The good news for mainstream journalism is that two-thirds of millennials are following the news every day.
The bad -- or at least challenging -- news is that their definition of news and how they like to get it is more nuanced and varied than the generations before them.
As I write those sentences (based on a slew of recent studies), my own newspaper is launching what the industry calls “bundling” – offering the full range of print and digital features for one subscription price. It’s a response in part to the growing habit by readers of all ages to search out and consume news on a variety of platforms at all times of the day and night. (You can learn more by turning to Section F today or going online at www.azdailysun.com.)
But the future of journalism lies with the millennial age group (18 to 34) that can’t be counted on to automatically subscribe to a printed newspaper as soon as they settle down and start raising families. They have learned to tap online social networks for trends and lifestyle news, and when they want hard news, they have a wealth of online portals from around the globe at their fingertips. Newspapers, notes one analyst, provide “ambient informative value” but are not necessarily the main source of news for a politically and social engaged millennial.
Where, then, does a community newspaper like the Arizona Daily Sun fit in with millennials and their news needs? I’d like to think that technology is not the issue – in fact, the Daily Sun may have an edge in that department. We not only have an interactive web site full of videos, galleries and chat rooms but also Facebook and Twitter accounts and mobile apps for news and entertainment – plus the only daily printing press in the region. For platform-agnostic millennials, the Daily Sun is speaking their language.
But is it speaking to their interests in content and presentation? The same studies cited above show millennials responding positively to appeals to emotion as well as the intellect (witness the nightly Jon Stewart news rant), and to visuals like infographics and video that expand on text. And they want a more personalized take on the news from people they know and trust – much like the “like” by a friend on their Facebook page.
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The Daily Sun is moving in those directions both online and in print. Our core business is still local news and information delivered with professional expertise and accuracy. But the Internet means we are longer the only game in town, so we need to do a better job of helping readers of all ages get to know us better, with more transparency in how we report a story and more references and links. Reporters and editors will get more involved with readers through online blogs and story feedback. Social media like Facebook is a good place to start – one survey found that of 24 news and information topics, Facebook was the first gateway of choice among millennials for 13 of them and second-choice for seven others.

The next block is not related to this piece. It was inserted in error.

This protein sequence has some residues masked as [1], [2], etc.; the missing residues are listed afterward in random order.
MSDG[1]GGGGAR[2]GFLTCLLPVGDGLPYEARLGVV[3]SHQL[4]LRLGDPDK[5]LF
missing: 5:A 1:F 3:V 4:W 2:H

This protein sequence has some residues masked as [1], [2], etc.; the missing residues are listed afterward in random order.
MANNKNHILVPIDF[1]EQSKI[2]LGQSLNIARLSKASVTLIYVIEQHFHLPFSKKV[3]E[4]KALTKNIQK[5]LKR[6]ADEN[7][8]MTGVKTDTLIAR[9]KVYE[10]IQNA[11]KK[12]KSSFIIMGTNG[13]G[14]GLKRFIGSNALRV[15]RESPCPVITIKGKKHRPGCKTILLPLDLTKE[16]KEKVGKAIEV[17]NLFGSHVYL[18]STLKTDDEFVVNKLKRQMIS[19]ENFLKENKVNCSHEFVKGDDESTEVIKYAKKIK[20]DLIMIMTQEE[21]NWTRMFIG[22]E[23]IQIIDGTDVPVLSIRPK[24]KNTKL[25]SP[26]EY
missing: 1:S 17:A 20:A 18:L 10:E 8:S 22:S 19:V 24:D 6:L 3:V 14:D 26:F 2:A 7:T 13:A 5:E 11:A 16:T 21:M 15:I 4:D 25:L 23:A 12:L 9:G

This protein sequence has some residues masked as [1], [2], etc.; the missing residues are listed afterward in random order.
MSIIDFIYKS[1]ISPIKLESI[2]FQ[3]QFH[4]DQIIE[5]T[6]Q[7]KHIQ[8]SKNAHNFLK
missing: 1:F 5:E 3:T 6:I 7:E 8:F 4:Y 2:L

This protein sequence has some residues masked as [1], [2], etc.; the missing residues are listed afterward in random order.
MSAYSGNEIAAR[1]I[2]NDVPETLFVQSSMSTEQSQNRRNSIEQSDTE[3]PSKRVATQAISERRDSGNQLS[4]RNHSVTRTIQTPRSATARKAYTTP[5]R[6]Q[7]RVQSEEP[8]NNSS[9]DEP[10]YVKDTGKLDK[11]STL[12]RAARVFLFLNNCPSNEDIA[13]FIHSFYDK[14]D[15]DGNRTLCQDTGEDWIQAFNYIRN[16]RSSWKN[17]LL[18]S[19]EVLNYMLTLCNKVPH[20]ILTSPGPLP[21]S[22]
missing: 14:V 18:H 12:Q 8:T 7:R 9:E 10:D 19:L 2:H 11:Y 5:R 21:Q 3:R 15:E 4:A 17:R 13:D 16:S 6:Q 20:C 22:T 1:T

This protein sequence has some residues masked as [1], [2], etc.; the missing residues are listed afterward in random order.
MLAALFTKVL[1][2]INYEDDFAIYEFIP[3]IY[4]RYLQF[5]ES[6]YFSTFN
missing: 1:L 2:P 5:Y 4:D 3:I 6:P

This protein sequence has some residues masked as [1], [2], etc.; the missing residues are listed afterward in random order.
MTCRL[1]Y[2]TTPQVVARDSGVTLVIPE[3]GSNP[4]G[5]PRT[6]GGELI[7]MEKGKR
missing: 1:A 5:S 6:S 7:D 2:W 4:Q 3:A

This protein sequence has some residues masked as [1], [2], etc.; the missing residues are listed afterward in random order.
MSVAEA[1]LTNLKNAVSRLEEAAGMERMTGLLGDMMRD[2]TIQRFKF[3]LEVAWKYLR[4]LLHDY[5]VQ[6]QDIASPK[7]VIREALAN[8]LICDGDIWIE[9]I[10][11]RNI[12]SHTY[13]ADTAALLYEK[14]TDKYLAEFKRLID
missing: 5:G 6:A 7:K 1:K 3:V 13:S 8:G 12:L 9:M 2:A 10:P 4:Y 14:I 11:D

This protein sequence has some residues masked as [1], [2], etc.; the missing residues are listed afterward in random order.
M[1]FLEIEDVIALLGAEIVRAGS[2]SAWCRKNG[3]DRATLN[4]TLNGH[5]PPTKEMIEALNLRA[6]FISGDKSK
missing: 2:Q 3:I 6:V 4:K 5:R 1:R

One encouraging sign is that, contrary to some assumptions, millennials are not living in a polarizing “filter bubble” but actively seeking views contrary to their own. And although 67 percent report acquiring news mainly for social reasons like talking about it with friends, even more (74 percent) look for news out of civic motivation and 63 percent to meet problem-solving needs. That provides a healthy opening for a news organization like the Daily Sun that is locally content-rich with a variety of voices making the news every day.
But are millennials, especially in a transient college town, embedded enough in their community to want the kind of richly textured local news that the Daily Sun can offer? There’s no doubt they have an interest in local lifestyle and entertainment news, and we hope the Daily Sun can meet those needs on a variety of platforms. But studies have shown that, counterintuitively, the more highly educated a community, the less time is spent proportionally on local news and issues – global warming or civil war in Syria are a keystroke away for those with the tools, interest and knowledge to find them.
The challenge, then, is for community journalists to bring those bigger issues home through local storytelling that make connections. See today’s front-page story, for example, on the Flagstaff volunteers just returned from Liberia and the front lines of the battle to contain Ebola. Or a story tackling the national issue of chronic homelessness through the efforts of a lone activist dedicated to converting one old Route 66 motel at a time into low-cost apartment complexes.
I know from experience that millennials are not only connected but committed to a better world – I’m the father of one. The Fourth Estate won’t necessarily solve all her problems or those of the world. But I hope it’s there when it’s needed – no matter which platform it occupies.